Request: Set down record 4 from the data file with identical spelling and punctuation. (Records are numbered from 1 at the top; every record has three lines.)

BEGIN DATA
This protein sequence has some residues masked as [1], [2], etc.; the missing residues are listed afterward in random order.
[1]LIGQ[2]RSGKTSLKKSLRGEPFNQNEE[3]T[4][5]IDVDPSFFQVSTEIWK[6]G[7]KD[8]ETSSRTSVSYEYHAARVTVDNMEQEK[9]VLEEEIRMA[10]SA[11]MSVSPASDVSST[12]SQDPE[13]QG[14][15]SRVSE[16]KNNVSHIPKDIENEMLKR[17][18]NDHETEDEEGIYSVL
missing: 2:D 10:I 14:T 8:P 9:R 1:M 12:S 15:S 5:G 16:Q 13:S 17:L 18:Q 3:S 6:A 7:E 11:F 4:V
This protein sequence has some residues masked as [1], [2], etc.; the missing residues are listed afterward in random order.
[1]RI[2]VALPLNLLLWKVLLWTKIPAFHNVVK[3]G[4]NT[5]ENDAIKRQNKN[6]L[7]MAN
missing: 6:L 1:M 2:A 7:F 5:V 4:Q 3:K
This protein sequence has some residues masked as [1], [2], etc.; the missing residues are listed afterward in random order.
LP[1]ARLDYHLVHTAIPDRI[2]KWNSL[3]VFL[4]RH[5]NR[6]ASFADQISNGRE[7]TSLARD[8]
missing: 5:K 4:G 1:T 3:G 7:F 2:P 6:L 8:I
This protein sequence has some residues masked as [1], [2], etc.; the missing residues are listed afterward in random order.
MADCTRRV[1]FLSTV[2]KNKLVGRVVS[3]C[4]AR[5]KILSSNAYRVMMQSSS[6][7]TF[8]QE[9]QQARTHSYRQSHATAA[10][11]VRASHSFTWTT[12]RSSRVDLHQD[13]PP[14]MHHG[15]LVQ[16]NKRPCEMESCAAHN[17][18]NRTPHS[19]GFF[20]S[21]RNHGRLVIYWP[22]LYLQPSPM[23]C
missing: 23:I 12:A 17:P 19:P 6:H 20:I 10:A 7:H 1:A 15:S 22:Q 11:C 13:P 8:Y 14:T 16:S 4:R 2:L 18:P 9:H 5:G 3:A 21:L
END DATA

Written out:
This protein sequence has some residues masked as [1], [2], etc.; the missing residues are listed afterward in random order.
MADCTRRV[1]FLSTV[2]KNKLVGRVVS[3]C[4]AR[5]KILSSNAYRVMMQSSS[6][7]TF[8]QE[9]QQARTHSYRQSHATAA[10][11]VRASHSFTWTT[12]RSSRVDLHQD[13]PP[14]MHHG[15]LVQ[16]NKRPCEMESCAAHN[17][18]NRTPHS[19]GFF[20]S[21]RNHGRLVIYWP[22]LYLQPSPM[23]C
missing: 23:I 12:A 17:P 19:P 6:H 20:I 10:A 7:H 1:A 15:S 22:Q 11:C 13:P 8:Y 14:T 16:S 4:R 2:L 18:P 9:H 5:G 3:A 21:L